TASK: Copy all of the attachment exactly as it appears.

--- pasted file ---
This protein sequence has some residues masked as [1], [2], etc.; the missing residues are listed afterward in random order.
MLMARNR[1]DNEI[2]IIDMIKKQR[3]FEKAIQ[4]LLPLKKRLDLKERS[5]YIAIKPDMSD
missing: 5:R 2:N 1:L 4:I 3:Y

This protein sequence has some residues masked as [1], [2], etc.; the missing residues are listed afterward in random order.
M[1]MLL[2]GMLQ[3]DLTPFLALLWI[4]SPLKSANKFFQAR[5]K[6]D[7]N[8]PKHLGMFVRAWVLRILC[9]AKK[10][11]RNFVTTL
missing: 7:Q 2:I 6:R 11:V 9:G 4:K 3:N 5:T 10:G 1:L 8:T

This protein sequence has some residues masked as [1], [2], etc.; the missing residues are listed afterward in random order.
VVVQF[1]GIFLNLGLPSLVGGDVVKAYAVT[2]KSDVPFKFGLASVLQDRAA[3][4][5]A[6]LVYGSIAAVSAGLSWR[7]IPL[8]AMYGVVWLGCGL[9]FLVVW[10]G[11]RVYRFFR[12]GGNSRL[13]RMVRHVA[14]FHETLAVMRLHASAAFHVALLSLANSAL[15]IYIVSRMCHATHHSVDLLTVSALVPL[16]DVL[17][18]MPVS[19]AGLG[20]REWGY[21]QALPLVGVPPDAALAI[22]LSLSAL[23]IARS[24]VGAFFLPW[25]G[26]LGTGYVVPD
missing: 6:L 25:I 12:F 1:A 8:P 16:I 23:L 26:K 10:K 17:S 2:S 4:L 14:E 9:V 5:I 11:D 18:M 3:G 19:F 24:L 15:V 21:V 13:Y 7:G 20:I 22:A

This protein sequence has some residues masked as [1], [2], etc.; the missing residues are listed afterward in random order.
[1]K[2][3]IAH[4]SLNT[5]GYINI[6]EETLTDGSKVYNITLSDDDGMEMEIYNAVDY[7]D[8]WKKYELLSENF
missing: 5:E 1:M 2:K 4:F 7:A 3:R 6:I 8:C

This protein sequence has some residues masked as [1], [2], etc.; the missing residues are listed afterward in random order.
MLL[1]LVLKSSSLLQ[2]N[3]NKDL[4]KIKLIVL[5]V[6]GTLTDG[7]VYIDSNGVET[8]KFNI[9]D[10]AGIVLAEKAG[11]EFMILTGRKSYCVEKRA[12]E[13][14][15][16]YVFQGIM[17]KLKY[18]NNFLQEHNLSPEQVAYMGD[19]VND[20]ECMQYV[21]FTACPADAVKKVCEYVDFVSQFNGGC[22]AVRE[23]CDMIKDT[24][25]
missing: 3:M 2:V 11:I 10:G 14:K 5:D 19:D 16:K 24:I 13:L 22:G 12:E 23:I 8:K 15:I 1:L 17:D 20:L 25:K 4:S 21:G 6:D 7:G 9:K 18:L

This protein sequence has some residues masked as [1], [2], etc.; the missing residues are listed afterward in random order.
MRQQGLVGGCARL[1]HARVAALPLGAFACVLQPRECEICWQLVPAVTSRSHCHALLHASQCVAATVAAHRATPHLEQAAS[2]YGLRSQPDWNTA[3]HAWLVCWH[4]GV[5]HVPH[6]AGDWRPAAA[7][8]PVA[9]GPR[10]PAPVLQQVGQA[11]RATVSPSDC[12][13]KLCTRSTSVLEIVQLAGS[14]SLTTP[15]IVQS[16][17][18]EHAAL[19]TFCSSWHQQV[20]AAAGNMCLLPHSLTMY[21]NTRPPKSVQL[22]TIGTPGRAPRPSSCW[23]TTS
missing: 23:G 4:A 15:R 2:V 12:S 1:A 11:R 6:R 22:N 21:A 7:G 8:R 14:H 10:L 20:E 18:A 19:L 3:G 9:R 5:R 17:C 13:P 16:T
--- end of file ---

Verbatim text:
This protein sequence has some residues masked as [1], [2], etc.; the missing residues are listed afterward in random order.
MLMARNR[1]DNEI[2]IIDMIKKQR[3]FEKAIQ[4]LLPLKKRLDLKERS[5]YIAIKPDMSD
missing: 5:R 2:N 1:L 4:I 3:Y

This protein sequence has some residues masked as [1], [2], etc.; the missing residues are listed afterward in random order.
M[1]MLL[2]GMLQ[3]DLTPFLALLWI[4]SPLKSANKFFQAR[5]K[6]D[7]N[8]PKHLGMFVRAWVLRILC[9]AKK[10][11]RNFVTTL
missing: 7:Q 2:I 6:R 11:V 9:G 4:K 3:N 5:T 10:G 1:L 8:T

This protein sequence has some residues masked as [1], [2], etc.; the missing residues are listed afterward in random order.
VVVQF[1]GIFLNLGLPSLVGGDVVKAYAVT[2]KSDVPFKFGLASVLQDRAA[3][4][5]A[6]LVYGSIAAVSAGLSWR[7]IPL[8]AMYGVVWLGCGL[9]FLVVW[10]G[11]RVYRFFR[12]GGNSRL[13]RMVRHVA[14]FHETLAVMRLHASAAFHVALLSLANSAL[15]IYIVSRMCHATHHSVDLLTVSALVPL[16]DVL[17][18]MPVS[19]AGLG[20]REWGY[21]QALPLVGVPPDAALAI[22]LSLSAL[23]IARS[24]VGAFFLPW[25]G[26]LGTGYVVPD
missing: 6:L 25:I 12:F 1:A 8:P 16:I 23:L 26:K 10:K 17:S 2:S 4:L 14:E 9:V 5:I 11:D 18:M 3:G 19:F 24:L 15:V 21:V 13:Y 7:G 20:I 22:A

This protein sequence has some residues masked as [1], [2], etc.; the missing residues are listed afterward in random order.
[1]K[2][3]IAH[4]SLNT[5]GYINI[6]EETLTDGSKVYNITLSDDDGMEMEIYNAVDY[7]D[8]WKKYELLSENF
missing: 5:E 1:M 2:K 4:F 7:A 3:R 6:I 8:C

This protein sequence has some residues masked as [1], [2], etc.; the missing residues are listed afterward in random order.
MLL[1]LVLKSSSLLQ[2]N[3]NKDL[4]KIKLIVL[5]V[6]GTLTDG[7]VYIDSNGVET[8]KFNI[9]D[10]AGIVLAEKAG[11]EFMILTGRKSYCVEKRA[12]E[13][14][15][16]YVFQGIM[17]KLKY[18]NNFLQEHNLSPEQVAYMGD[19]VND[20]ECMQYV[21]FTACPADAVKKVCEYVDFVSQFNGGC[22]AVRE[23]CDMIKDT[24][25]
missing: 3:M 2:V 11:I 10:G 14:K 5:D 19:D 16:K 24:I 13:L 22:G 12:E 23:I 8:K 15:I 1:L 17:D 20:L 25:K 4:S 21:G 6:D 7:G 9:K 18:L

This protein sequence has some residues masked as [1], [2], etc.; the missing residues are listed afterward in random order.
MRQQGLVGGCARL[1]HARVAALPLGAFACVLQPRECEICWQLVPAVTSRSHCHALLHASQCVAATVAAHRATPHLEQAAS[2]YGLRSQPDWNTA[3]HAWLVCWH[4]GV[5]HVPH[6]AGDWRPAAA[7][8]PVA[9]GPR[10]PAPVLQQVGQA[11]RATVSPSDC[12][13]KLCTRSTSVLEIVQLAGS[14]SLTTP[15]IVQS[16][17][18]EHAAL[19]TFCSSWHQQV[20]AAAGNMCLLPHSLTMY[21]NTRPPKSVQL[22]TIGTPGRAPRPSSCW[23]TTS
missing: 23:G 4:A 15:R 2:V 12:S 1:A 11:R 6:R 22:N 21:A 7:G 8:R 14:H 10:L 20:E 18:A 19:L 3:G 9:R 5:R 17:C 13:P 16:T